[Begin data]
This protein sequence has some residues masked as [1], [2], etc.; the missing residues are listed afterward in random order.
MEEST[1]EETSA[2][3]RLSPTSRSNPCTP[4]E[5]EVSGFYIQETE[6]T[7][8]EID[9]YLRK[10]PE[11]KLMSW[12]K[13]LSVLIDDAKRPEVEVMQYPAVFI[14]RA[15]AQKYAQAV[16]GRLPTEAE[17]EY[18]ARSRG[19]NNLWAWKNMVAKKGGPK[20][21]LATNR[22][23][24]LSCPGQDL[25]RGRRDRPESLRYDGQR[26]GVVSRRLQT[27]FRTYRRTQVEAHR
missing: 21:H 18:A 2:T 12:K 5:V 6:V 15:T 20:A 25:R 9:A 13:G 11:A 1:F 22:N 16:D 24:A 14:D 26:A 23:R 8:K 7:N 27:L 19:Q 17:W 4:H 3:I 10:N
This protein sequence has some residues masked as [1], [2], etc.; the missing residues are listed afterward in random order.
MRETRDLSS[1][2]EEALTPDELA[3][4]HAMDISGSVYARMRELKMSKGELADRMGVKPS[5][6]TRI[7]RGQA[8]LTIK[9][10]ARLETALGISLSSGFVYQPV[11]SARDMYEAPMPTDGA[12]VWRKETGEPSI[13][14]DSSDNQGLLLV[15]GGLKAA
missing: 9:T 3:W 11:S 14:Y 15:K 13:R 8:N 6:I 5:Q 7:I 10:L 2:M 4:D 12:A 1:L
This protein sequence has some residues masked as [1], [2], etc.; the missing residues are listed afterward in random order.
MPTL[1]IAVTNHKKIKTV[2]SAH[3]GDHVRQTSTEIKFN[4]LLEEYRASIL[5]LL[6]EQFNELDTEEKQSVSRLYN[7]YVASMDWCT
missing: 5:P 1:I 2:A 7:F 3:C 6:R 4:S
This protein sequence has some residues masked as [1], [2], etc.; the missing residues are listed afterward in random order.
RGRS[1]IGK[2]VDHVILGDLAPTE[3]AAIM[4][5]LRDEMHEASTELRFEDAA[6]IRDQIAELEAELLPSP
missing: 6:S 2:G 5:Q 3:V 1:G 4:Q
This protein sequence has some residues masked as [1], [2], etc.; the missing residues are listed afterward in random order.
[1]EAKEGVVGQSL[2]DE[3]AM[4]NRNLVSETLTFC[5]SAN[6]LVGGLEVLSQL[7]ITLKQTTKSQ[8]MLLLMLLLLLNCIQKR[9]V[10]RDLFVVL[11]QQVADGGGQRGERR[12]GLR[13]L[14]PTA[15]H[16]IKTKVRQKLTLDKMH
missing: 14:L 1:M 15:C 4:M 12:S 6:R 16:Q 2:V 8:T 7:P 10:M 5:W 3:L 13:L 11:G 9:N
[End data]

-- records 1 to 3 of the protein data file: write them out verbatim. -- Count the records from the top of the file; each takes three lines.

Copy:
This protein sequence has some residues masked as [1], [2], etc.; the missing residues are listed afterward in random order.
MEEST[1]EETSA[2][3]RLSPTSRSNPCTP[4]E[5]EVSGFYIQETE[6]T[7][8]EID[9]YLRK[10]PE[11]KLMSW[12]K[13]LSVLIDDAKRPEVEVMQYPAVFI[14]RA[15]AQKYAQAV[16]GRLPTEAE[17]EY[18]ARSRG[19]NNLWAWKNMVAKKGGPK[20][21]LATNR[22][23][24]LSCPGQDL[25]RGRRDRPESLRYDGQR[26]GVVSRRLQT[27]FRTYRRTQVEAHR
missing: 21:H 18:A 2:T 12:K 5:V 6:V 15:T 20:A 25:R 9:A 13:G 11:A 1:F 22:N 16:D 24:A 14:D 26:A 23:R 8:K 7:N 27:L 19:Q 17:W 4:H 3:I 10:N
This protein sequence has some residues masked as [1], [2], etc.; the missing residues are listed afterward in random order.
MRETRDLSS[1][2]EEALTPDELA[3][4]HAMDISGSVYARMRELKMSKGELADRMGVKPS[5][6]TRI[7]RGQA[8]LTIK[9][10]ARLETALGISLSSGFVYQPV[11]SARDMYEAPMPTDGA[12]VWRKETGEPSI[13][14]DSSDNQGLLLV[15]GGLKAA
missing: 9:T 3:W 11:S 14:Y 15:K 13:R 8:N 6:I 5:Q 7:I 10:L 2:M 4:D 12:A 1:L
This protein sequence has some residues masked as [1], [2], etc.; the missing residues are listed afterward in random order.
MPTL[1]IAVTNHKKIKTV[2]SAH[3]GDHVRQTSTEIKFN[4]LLEEYRASIL[5]LL[6]EQFNELDTEEKQSVSRLYN[7]YVASMDWCT
missing: 5:P 1:I 2:A 7:F 3:C 6:R 4:S